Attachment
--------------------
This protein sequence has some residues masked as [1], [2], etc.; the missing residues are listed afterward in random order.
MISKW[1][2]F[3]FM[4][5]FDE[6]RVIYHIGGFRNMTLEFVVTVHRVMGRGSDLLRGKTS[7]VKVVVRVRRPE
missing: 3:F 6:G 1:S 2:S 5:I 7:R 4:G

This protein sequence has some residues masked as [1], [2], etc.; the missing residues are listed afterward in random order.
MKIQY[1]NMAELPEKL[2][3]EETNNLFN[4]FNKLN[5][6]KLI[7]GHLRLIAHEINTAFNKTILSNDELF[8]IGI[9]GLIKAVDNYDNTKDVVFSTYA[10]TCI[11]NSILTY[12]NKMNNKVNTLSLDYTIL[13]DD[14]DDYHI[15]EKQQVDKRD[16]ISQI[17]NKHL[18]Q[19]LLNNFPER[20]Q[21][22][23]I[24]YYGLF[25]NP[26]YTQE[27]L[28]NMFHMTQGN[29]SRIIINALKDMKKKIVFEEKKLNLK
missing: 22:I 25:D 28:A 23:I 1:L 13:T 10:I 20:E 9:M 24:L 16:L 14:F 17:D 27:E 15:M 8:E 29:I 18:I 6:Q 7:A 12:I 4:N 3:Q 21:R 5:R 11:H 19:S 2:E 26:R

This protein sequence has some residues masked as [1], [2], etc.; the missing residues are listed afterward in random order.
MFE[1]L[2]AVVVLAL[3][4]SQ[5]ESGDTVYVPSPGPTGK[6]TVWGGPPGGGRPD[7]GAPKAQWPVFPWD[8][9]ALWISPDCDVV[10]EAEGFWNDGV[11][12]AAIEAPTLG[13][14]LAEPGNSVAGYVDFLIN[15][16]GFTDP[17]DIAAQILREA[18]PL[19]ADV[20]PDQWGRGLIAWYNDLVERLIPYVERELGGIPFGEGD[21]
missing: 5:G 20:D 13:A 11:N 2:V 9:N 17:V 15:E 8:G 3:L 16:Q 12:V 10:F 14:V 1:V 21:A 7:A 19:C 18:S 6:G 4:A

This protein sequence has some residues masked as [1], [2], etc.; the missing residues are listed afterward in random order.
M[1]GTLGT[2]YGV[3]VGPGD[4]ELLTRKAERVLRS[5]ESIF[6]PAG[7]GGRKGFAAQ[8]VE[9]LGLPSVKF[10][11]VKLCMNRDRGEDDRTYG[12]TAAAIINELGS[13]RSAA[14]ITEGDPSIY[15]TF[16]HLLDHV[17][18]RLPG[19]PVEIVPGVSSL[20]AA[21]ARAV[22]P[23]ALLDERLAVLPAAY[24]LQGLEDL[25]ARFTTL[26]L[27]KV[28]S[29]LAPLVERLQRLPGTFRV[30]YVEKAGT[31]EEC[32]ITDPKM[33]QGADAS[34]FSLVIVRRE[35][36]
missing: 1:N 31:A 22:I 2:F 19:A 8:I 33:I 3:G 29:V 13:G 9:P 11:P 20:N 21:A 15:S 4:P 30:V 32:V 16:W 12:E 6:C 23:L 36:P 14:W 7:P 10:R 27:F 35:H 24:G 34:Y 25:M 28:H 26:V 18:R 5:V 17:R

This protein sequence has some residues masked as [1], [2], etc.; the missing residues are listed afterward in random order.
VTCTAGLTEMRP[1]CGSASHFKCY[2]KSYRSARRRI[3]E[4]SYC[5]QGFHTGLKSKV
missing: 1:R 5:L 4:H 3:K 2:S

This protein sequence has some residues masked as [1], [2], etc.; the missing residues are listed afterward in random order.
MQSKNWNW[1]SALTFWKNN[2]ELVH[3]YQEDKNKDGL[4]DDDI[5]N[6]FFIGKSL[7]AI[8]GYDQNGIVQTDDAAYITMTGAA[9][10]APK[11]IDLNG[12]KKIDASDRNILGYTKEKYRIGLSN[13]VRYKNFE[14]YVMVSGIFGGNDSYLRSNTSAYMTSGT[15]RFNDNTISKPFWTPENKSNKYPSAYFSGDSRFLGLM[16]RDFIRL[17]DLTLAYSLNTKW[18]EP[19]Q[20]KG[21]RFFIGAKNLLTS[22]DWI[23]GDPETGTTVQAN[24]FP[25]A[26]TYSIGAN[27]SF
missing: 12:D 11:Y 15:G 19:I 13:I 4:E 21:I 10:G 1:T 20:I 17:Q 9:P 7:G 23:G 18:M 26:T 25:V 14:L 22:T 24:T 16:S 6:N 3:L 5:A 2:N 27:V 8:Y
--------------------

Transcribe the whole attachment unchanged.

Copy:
This protein sequence has some residues masked as [1], [2], etc.; the missing residues are listed afterward in random order.
MISKW[1][2]F[3]FM[4][5]FDE[6]RVIYHIGGFRNMTLEFVVTVHRVMGRGSDLLRGKTS[7]VKVVVRVRRPE
missing: 3:F 6:G 1:S 2:S 5:I 7:R 4:G

This protein sequence has some residues masked as [1], [2], etc.; the missing residues are listed afterward in random order.
MKIQY[1]NMAELPEKL[2][3]EETNNLFN[4]FNKLN[5][6]KLI[7]GHLRLIAHEINTAFNKTILSNDELF[8]IGI[9]GLIKAVDNYDNTKDVVFSTYA[10]TCI[11]NSILTY[12]NKMNNKVNTLSLDYTIL[13]DD[14]DDYHI[15]EKQQVDKRD[16]ISQI[17]NKHL[18]Q[19]LLNNFPER[20]Q[21][22][23]I[24]YYGLF[25]NP[26]YTQE[27]L[28]NMFHMTQGN[29]SRIIINALKDMKKKIVFEEKKLNLK
missing: 22:I 25:D 28:A 23:I 1:L 13:T 10:I 20:E 9:M 24:L 16:L 14:F 17:D 27:E 15:M 8:E 29:I 18:I 6:Q 7:A 12:I 4:N 3:Q 21:R 5:R 11:H 19:S 2:E 26:R

This protein sequence has some residues masked as [1], [2], etc.; the missing residues are listed afterward in random order.
MFE[1]L[2]AVVVLAL[3][4]SQ[5]ESGDTVYVPSPGPTGK[6]TVWGGPPGGGRPD[7]GAPKAQWPVFPWD[8][9]ALWISPDCDVV[10]EAEGFWNDGV[11][12]AAIEAPTLG[13][14]LAEPGNSVAGYVDFLIN[15][16]GFTDP[17]DIAAQILREA[18]PL[19]ADV[20]PDQWGRGLIAWYNDLVERLIPYVERELGGIPFGEGD[21]
missing: 5:G 20:D 13:A 11:N 2:V 9:N 17:V 15:E 8:G 3:L 16:Q 12:V 10:F 14:V 1:V 21:A 7:A 19:C 18:S 6:G 4:A

This protein sequence has some residues masked as [1], [2], etc.; the missing residues are listed afterward in random order.
M[1]GTLGT[2]YGV[3]VGPGD[4]ELLTRKAERVLRS[5]ESIF[6]PAG[7]GGRKGFAAQ[8]VE[9]LGLPSVKF[10][11]VKLCMNRDRGEDDRTYG[12]TAAAIINELGS[13]RSAA[14]ITEGDPSIY[15]TF[16]HLLDHV[17][18]RLPG[19]PVEIVPGVSSL[20]AA[21]ARAV[22]P[23]ALLDERLAVLPAAY[24]LQGLEDL[25]ARFTTL[26]L[27]KV[28]S[29]LAPLVERLQRLPGTFRV[30]YVEKAGT[31]EEC[32]ITDPKM[33]QGADAS[34]FSLVIVRRE[35][36]
missing: 1:N 31:A 22:I 2:F 19:A 8:I 33:I 3:G 29:V 13:G 9:P 11:P 20:N 21:A 15:S 4:P 30:V 32:V 16:W 12:E 6:C 23:L 36:P 14:W 7:P 10:R 27:F 35:H 24:G 34:Y 25:M 28:H 26:V 18:R 5:V 17:R

This protein sequence has some residues masked as [1], [2], etc.; the missing residues are listed afterward in random order.
VTCTAGLTEMRP[1]CGSASHFKCY[2]KSYRSARRRI[3]E[4]SYC[5]QGFHTGLKSKV
missing: 1:R 5:L 4:H 3:K 2:S

This protein sequence has some residues masked as [1], [2], etc.; the missing residues are listed afterward in random order.
MQSKNWNW[1]SALTFWKNN[2]ELVH[3]YQEDKNKDGL[4]DDDI[5]N[6]FFIGKSL[7]AI[8]GYDQNGIVQTDDAAYITMTGAA[9][10]APK[11]IDLNG[12]KKIDASDRNILGYTKEKYRIGLSN[13]VRYKNFE[14]YVMVSGIFGGNDSYLRSNTSAYMTSGT[15]RFNDNTISKPFWTPENKSNKYPSAYFSGDSRFLGLM[16]RDFIRL[17]DLTLAYSLNTKW[18]EP[19]Q[20]KG[21]RFFIGAKNLLTS[22]DWI[23]GDPETGTTVQAN[24]FP[25]A[26]TYSIGAN[27]SF
missing: 12:D 11:Y 15:G 19:I 13:I 4:E 21:I 10:G 1:T 20:I 17:Q 9:P 7:G 23:G 18:M 26:T 25:V 14:L 22:T 24:T 16:S 6:N 3:L 5:A 2:N 27:V 8:Y